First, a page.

Article first appeared online October 8, 2015
Do Nighttime Driving Restrictions Reduce Criminal Participation Among Teenagers? Evidence from Graduated Driver Licensing
Monica Deza, Assistant Professor, UT Dallas and Daniel Litwok, Senior Analyst, Abt Associates
What was the genesis of the idea for your research/paper?
We are both researchers with a deep interest in the effects, both intended and unintended, of policy interventions, particularly those relating to issues of criminal justice. Having been personally exposed to GDL through family and friends, the hypothesized effects of the policy on crime seemed natural and important to us. Growing up in the suburbs where everybody relies on a car to go out and then attending college in a city where people do not even own a car at all made us aware of the choices that open up to a teenager once they can drive themselves and encounter risky situations at a higher frequency. The added benefit of understanding the effects of the policy on criminal participation is important to the literature.
What is the main conclusion that becomes evident from your research? (Or, what is your main takeaway?)
States with more stringent GDL laws, particularly those with strong nighttime restrictions, see a larger reduction in criminal participation among teenagers than states with more lenient GDL restrictions.
What are some of the more interesting or surprising findings/conclusions did you find in the process of bringing this together?
There are two particularly interesting findings worth highlighting. First, we find that the largest reduction in crime occurs during times when gas prices are lowest, a time when teenagers would likely be driving the most. Second, the nighttime driving curfew is more effective at reducing crime than the restriction on the number of minor passengers allowed in the vehicle.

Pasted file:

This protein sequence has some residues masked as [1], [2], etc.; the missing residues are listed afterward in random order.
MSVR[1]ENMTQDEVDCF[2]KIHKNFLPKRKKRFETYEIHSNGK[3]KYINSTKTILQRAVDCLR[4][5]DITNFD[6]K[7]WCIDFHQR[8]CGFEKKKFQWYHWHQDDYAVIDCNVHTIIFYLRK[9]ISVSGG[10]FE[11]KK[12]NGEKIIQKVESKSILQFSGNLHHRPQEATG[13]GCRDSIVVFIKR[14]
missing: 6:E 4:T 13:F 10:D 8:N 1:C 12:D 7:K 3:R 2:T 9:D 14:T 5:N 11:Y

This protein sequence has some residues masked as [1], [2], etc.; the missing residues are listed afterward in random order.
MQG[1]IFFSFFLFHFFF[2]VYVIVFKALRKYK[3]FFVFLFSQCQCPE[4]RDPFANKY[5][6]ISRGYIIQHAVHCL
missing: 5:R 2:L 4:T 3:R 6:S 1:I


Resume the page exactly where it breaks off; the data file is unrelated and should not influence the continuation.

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Monica Deza is an assistant professor in economics in the School of Economic Political, and Policy Sciences at UT Dallas. Her research interests include labor economics, economics of crime, economics of risky behaviors, and applied microeconometrics. Her recent research examines the effectiveness of local economic conditions and local policies on crime. Dr. Deza has completed research focusing on the relationship between the consumption of alcohol and marijuana on future consumption of hard drugs.
Dr. Deza received her PhD in Economics from the University of California Berkeley and her undergraduate degree in Economics and Applied Mathematics from University of California Berkeley.
Daniel Litwok joined Abt Associates as a Senior Analyst after completing his Ph.D. in Economics at Michigan State University. AtMichigan State he was the recipient of the University Distinguished Fellowship as well as a fellow in the Institute
for Education Sciences Doctoral Specialization in the Economics of Education. His research focuses on the intersection between crime and economic opportunities like employment and education.